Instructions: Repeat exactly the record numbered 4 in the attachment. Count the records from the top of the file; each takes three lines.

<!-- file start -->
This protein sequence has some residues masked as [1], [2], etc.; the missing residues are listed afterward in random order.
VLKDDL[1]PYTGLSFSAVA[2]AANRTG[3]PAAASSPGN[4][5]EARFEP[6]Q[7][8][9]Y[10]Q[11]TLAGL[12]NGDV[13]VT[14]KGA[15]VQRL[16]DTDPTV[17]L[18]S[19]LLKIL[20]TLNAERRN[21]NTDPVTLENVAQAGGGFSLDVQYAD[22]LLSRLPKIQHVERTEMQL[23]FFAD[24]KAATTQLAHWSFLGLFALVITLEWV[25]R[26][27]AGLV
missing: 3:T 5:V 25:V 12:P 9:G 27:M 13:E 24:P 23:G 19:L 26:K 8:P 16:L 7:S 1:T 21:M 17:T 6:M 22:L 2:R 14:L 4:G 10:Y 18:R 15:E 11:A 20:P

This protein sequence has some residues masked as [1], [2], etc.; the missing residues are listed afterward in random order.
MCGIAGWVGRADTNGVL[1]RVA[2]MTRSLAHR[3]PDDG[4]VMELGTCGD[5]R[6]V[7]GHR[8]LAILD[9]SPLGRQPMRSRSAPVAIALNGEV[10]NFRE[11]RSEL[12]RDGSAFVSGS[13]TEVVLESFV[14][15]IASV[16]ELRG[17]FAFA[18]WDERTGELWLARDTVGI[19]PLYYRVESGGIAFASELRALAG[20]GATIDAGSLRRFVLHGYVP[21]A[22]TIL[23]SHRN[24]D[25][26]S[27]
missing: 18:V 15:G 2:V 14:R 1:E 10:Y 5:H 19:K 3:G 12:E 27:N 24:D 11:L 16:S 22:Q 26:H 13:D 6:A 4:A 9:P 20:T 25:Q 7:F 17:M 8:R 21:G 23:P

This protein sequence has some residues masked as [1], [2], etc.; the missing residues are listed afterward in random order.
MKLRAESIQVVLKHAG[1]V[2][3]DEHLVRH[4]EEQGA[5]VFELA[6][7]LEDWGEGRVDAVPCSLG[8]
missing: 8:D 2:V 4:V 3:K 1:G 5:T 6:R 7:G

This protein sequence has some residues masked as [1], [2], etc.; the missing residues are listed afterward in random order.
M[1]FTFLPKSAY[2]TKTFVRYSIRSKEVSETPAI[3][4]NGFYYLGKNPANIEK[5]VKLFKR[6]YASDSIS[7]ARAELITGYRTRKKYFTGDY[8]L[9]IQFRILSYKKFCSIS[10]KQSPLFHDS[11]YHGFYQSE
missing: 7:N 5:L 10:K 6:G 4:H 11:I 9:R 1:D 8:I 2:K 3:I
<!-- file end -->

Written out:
This protein sequence has some residues masked as [1], [2], etc.; the missing residues are listed afterward in random order.
M[1]FTFLPKSAY[2]TKTFVRYSIRSKEVSETPAI[3][4]NGFYYLGKNPANIEK[5]VKLFKR[6]YASDSIS[7]ARAELITGYRTRKKYFTGDY[8]L[9]IQFRILSYKKFCSIS[10]KQSPLFHDS[11]YHGFYQSE
missing: 7:N 5:L 10:K 6:G 4:H 11:I 9:R 1:D 8:I 2:K 3:I